I don't think my truck's rear windows are so darkly tinted that the outside can't see into the interior of the car. I learned this in the worst possible way.
Back a while, I was taking a couple of friends and my brother to a party up in a ranch (of rich Santa Barbara residents). To get to the ranch resident (of a particular Santa Barbara native), I had to merge from an on-ramp onto a bridge and then I'd go up a pass into the ranch (of wealthy Santa Barbara denizens).
First of all, I hate merging. If I'm so pressed to actually MERGE, I will be so careful. SO meticulous, I get a crick in my neck from the millions of times I check to make sure I can get into the next lane. After making sure I was clear, I got into the next lane.
Now, the car in front of me must've been having some problems. Because it didn't actually go with the regular traffic. The driver was probably a fan of "going at their own pace." You can do that in life, but the road isn't the best place to implement what you learned at your stress-management seminar. Naturally, I was a bit peeved, but I can get over myself. Oh, that there were more people that could just let things roll off their backs. I wish that there were more people like that on the road.
The guy behind me could not take that. No. Everyone must go at his pace. And because I wasn't willing to rear-end the guy in front of me, he honked at me. This startled me and I expressed my displeasure for the entire cabin to hear.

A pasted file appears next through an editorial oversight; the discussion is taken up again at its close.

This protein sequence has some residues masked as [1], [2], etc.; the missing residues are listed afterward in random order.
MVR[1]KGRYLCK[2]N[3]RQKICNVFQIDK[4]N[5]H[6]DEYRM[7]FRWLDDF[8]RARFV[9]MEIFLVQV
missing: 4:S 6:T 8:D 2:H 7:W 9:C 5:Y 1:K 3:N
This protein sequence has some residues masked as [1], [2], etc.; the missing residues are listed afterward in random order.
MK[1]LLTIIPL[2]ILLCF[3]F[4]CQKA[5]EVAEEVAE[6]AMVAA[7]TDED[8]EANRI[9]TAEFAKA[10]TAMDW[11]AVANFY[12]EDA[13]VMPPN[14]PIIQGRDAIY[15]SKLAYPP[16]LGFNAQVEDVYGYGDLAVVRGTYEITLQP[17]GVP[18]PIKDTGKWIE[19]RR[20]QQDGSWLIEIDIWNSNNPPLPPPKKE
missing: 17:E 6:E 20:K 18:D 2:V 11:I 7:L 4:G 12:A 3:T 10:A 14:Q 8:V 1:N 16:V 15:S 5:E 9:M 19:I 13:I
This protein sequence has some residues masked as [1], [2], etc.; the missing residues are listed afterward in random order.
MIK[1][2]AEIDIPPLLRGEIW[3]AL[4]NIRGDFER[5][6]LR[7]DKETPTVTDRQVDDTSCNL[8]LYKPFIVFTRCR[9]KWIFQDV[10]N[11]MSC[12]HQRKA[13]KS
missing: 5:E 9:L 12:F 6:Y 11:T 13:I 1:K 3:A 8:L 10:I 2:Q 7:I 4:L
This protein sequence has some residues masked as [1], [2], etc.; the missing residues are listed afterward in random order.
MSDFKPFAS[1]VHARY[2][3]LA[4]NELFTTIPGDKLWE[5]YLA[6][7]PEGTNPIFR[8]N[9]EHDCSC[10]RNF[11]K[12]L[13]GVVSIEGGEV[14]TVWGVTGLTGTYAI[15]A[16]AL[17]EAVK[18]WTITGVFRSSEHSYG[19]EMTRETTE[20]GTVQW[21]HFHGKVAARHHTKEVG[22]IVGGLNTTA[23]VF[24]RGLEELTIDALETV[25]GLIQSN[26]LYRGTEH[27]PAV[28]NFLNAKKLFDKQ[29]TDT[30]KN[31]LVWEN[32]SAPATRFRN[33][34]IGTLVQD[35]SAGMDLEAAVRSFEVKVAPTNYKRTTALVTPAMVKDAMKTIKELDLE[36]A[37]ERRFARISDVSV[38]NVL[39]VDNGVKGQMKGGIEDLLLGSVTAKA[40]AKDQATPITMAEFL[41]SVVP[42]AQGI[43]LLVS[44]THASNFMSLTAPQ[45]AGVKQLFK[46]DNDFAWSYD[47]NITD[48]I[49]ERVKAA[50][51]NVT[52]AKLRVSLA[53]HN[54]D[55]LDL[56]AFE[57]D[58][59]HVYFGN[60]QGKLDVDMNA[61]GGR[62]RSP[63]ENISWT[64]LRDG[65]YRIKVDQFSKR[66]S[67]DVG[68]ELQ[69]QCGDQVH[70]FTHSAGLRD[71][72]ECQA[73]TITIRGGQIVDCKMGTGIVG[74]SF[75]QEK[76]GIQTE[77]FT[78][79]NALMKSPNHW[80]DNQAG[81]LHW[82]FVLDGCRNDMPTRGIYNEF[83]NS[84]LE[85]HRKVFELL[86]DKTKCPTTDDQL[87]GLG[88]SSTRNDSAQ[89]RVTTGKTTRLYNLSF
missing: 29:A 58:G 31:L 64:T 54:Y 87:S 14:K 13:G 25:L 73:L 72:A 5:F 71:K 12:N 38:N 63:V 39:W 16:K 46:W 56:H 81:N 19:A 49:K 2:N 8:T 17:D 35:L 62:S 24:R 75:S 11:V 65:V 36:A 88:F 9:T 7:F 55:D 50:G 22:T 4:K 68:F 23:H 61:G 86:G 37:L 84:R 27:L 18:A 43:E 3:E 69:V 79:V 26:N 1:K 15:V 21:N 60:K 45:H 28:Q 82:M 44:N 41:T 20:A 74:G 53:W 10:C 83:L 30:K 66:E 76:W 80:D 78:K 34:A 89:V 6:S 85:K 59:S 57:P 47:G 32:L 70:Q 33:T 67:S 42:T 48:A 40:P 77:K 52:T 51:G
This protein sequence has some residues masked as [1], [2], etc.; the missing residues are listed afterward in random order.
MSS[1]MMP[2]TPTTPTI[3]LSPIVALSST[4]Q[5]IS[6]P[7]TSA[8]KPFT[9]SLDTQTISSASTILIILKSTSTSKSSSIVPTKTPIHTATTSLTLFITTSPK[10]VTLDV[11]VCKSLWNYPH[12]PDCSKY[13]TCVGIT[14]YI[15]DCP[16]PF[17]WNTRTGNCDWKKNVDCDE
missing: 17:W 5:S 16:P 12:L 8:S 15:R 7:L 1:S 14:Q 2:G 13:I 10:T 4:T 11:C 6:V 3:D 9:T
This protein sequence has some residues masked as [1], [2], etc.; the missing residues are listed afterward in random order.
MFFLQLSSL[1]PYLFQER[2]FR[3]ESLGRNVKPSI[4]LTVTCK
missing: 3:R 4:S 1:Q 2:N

"What's that guy's problem? Come on!" I said, having been so irked.
All was clear-- so I get onto the pass and I start the road to get up into the ranch (of moneyed Santa Barbara townsfolk). And then, I see this grey-as-a-blob Jeep Cherokee zoom up to my far fancier bright red Ford F-150 5.4 Triton (his name is Chanteclier). I look over to see this troubled driver start giving me the bird and giving me all manner of glares and evil eyes. I wasn't gonna deal with that, so I engaged in some old-fashioned street-racing up the road and cut him off. He turned off before we could get into the lush greenery (of the ranch where flush Santa Barbara live).
I start commenting (rather loudly) at how incredibly rude and unnecessary this all was for my passengers to hear. Silence commenced for a bit and we listened to the radio. When suddenly, from out of the blue, a small voice was heard.
"Hey, are your back windows tinted really dark?" asked my brother.
"Notice how the sun has a hard time of getting through." I replied, not exactly in the mood for shallow conversation.
"No, like really dark. Like, so dark, that people standing outside the car can't see inside."
"Um… I'm not sure." I hadn't researched my car as thoroughly as I had thought.
We got to the home (of the monetarily-endowed Hope Ranch homeowner) and my brother pulled me aside.
"I think I know why that driver was so mad at you."
A look of slight suspicion crossed my face.
"Enzo. Why was that guy so mad at me."
"I… well… I… I sort of did that… 'Come At Me Bro' thing. You know. After he honked."
I guess we learned the hard way that my windows aren't tinted dark enough for the outsiders to see in.